Posted by Neil on November 6, 2007, 10:58 pm
I'm looking at specifying a solar heating package for my house which is
around 52 Deg N close to London, UK
The roof pitches are 90/270 Deg with gable ends.
Companies who have provided quotes so far tell me that the E/W
orientation is fine with one panel on each pitch.
I'm not convinced this would be viable because, from now 'till about
March, the sun rises and sets so far south of E/W that the pitches are
virtually shaded for a good part of the day,
I have an option to hang the panels on the South facing gable end but
they would need to be vertical - Is this a major problem?
So, which would be my best option?
Posted by Mark Schofield on November 7, 2007, 1:03 pm
if you hung them vertically on the south wall, you might pick up allot more
during the winter months, when the sun is lower and the arc of it's travel
is less. hopefully some engineering or design pros will pipe in. do some
serious research/calculations before they go up.
Posted by gary on November 7, 2007, 3:14 pm
You can download Radiation On Collector (free), and do the calc for
both orientations -- its very easy to use.
When you look at the tabular output table for the year, you are
interested in the last column labeled "total".
Just compare an ideal south facing collector titled at around your
latitude to the gable one and the east/west one.
email me if you have any trouble with it.
I did one of these recently, and at a somewhat lower latitude than
yours, the winter collector for the east or west facing collectors was
down about 60% from an ideal south facing collector. East or West doe
does work pretty well through the summer.
I think you might be better off with the gable hung south facing -- if
you could get a little tilt in that would help. Like the first one in
Could you put the collectors on the ground?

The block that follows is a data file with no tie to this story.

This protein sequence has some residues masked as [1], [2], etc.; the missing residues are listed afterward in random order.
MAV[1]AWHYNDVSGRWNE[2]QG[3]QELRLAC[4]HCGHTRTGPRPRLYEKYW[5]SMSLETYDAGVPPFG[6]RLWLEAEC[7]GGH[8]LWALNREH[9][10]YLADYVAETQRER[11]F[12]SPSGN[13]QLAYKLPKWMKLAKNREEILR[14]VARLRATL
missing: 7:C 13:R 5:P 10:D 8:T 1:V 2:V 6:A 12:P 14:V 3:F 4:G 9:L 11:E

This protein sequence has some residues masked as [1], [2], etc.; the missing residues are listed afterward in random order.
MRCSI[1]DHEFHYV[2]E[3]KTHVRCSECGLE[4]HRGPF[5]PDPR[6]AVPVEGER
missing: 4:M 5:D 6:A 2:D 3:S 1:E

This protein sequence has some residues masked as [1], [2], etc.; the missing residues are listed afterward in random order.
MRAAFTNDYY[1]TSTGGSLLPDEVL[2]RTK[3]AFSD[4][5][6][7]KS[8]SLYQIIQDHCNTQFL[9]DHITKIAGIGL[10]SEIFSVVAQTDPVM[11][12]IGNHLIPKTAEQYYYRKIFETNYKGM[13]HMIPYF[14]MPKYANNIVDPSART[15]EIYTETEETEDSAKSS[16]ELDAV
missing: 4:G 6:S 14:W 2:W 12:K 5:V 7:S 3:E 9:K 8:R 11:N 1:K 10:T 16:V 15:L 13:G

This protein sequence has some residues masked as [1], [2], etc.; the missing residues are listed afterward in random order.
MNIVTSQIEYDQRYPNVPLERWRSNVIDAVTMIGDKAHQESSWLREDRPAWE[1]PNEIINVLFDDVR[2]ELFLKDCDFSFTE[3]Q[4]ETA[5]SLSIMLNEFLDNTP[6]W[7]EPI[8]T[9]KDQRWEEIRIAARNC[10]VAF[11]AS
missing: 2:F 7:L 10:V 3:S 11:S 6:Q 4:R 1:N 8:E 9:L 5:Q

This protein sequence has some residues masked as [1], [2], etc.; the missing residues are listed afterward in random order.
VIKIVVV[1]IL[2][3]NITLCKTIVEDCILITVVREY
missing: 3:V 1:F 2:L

Posted by Neil on November 7, 2007, 8:57 pm
Thanks Gary, that's exactly what I needed :-)
The initial calculations show that, as expected, the South facing
collectors would be 33% more effective over the year (478 kBTU V 357 kBTU).
However, between April and August, the E/W facing collectors become more
As this coincides with the period we turn the heating off, it would seem
more effective to site the collectors on the roof pitches and accept
that during the winter months, when the boiler is on for heating anyway,
the additional DHWS load may add to its efficiency!!
I'd be interested in your analysis of my logic . . . . . !
What a fantastic resource Builditsolar is!! I've got lots of reading to
do now. . .
Posted by daestrom on November 11, 2007, 9:31 pm
Guess I don't understand this. You say during April to August you don't
need heating, yet you want to put the panels such as to maximize their
output for those months? If you don't need the boiler those months, why
would you care about solar collector output those months?
While south facing may be more effective over the year by 33%, how much more
effective is south-facing for those months when you actually need heat?
Seems like *that* is the real question, to maximize collector output those
months when you need heating.